Blondie’s BarnWood and More

Deborah Lynn Ferrier – Blondie’s BarnWood and More

 

Deborah Lynn Ferrier – Blondie’s BarnWood and More

 

Deborah Lynn Ferrier – Blondie’s BarnWood and More

 

Deborah Lynn Ferrier – Blondie’s BarnWood and More

 

Deborah Lynn Ferrier – Blondie’s BarnWood and More

 

Deborah Lynn Ferrier – Blondie’s BarnWood and More

 

Deborah Lynn Ferrier – Blondie’s BarnWood and More

 

Deborah Lynn Ferrier – Blondie’s BarnWood and More

 

Deborah Lynn Ferrier – Blondie’s BarnWood and More

 

Deborah Lynn Ferrier – Blondie’s BarnWood and More

Barn components: Most wood used in the construction of older American barns has value, assuming a particular species and condition.  The parts of the barn that are most commonly reclaimed are carrier and sleeper beams (these carry a higher value), upper frame beams (which carry a lower value when mortises are frequent), weathered barn siding, interior boards, and decking.

Certain species are inherently more valuable than others, and a few carry arbitrarily inflated prices due to trending aesthetics or values.  Generally speaking, if your wood is old-growth timber unavailable on the new wood market, you possess something of value. If your wood is only a decade or two old and is commonly available, it has very little value.  American chestnut and longleaf pine are more valuable than spruces, hemlocks and loblolly pine, for example.

Dismantling: This must be handled very carefully.  Breaking, chipping, cracking, or otherwise damaging material during the demolition process is the easiest way to lose the value of your antique wood.  Even scratching the surface of barn board reduces the value of the product.  Barn board, in particular, must always be salvaged by hand.  Think ‘dismantling’, not ‘demolition’.

Deborah Lynn Ferrier

 

Deborah Lynn Ferrier Barn Wood Blondie’s BarnWood and More

 

Deborah Lynn Ferrier Barn Wood Blondie’s BarnWood and More

 

Deborah Lynn Ferrier Barn Wood Blondie’s BarnWood and More

 

Deborah Lynn Ferrier Barn Wood Blondie’s BarnWood and More

 

Deborah Lynn Ferrier Barn Wood Blondie’s BarnWood and More

 

Deborah Lynn Ferrier Barn Wood Blondie’s BarnWood and More

 

Deborah Lynn Ferrier Barn Wood Blondie’s BarnWood and More

 

Deborah Lynn Ferrier Barn Wood Blondie’s BarnWood and More

 

Deborah Lynn Ferrier Barn Wood Blondie’s BarnWood and More

 

Deborah Lynn Ferrier Barn Wood Blondie’s BarnWood and More

 

Deborah Lynn Ferrier Barn Wood Blondie’s BarnWood and More

 

Deborah Lynn Ferrier Barn Wood Blondie’s BarnWood and More

 

Deborah Lynn Ferrier Barn Wood Blondie’s BarnWood and More

 

Deborah Lynn Ferrier Barn Wood Blondie’s BarnWood and More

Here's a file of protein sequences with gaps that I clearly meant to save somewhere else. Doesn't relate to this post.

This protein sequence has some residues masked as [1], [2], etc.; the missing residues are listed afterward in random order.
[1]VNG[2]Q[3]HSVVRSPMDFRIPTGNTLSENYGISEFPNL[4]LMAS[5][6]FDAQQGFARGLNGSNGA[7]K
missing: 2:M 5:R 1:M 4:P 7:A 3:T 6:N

Deborah Lynn Ferrier Barn Wood Blondie’s BarnWood and More

 

Deborah Lynn Ferrier Barn Wood Blondie’s BarnWood and More

 

Deborah Lynn Ferrier Barn Wood Blondie’s BarnWood and More

 

Deborah Lynn Ferrier Barn Wood Blondie’s BarnWood and More

 

Deborah Lynn Ferrier Barn Wood Blondie’s BarnWood and More

 

Deborah Lynn Ferrier Barn Wood Blondie’s BarnWood and More

 

Deborah Lynn Ferrier Barn Wood Blondie’s BarnWood and More

DEBORAH LYNN FERRIER – Blondie’s BarnWood and More

 

https://docs.com/d/embed/D25193475-5285-5969-4880-001392961567%7eMaf1195bb-e534-e16b-e9d9-3a2ea8404295

Deborah Lynn Ferrier – Blondie’s BarnWood and More

Barn components: Most wood used in the construction of older
American barns has value, assuming a particular species and
condition. The parts of the barn that are most commonly reclaimed
are carrier and sleeper beams (these carry a higher value), upper
frame beams (which carry a lower value when mortises are
frequent), weathered barn siding, interior boards, and decking.

Certain species are inherently more valuable than others, and a few
carry arbitrarily inflated prices due to trending aesthetics or values.
Generally speaking, if your wood is old-growth timber unavailable
on the new wood market, you possess something of value. If your
wood is only a decade or two old and is commonly available, it has
very little value. American chestnut and longleaf pine are more
valuable than spruces, hemlocks and loblolly pine, for example.

Dismantling: This must be handled very carefully. Breaking,
chipping, cracking, or otherwise damaging material during the
demolition process is the easiest way to lose the value of your
antique wood. Even scratching the surface of barn board reduces
the value of the product. Barn board, in particular, must always be
salvaged by hand. Think ‘dismantling’, not ‘demolition’.

Deborah Lynn Ferrier

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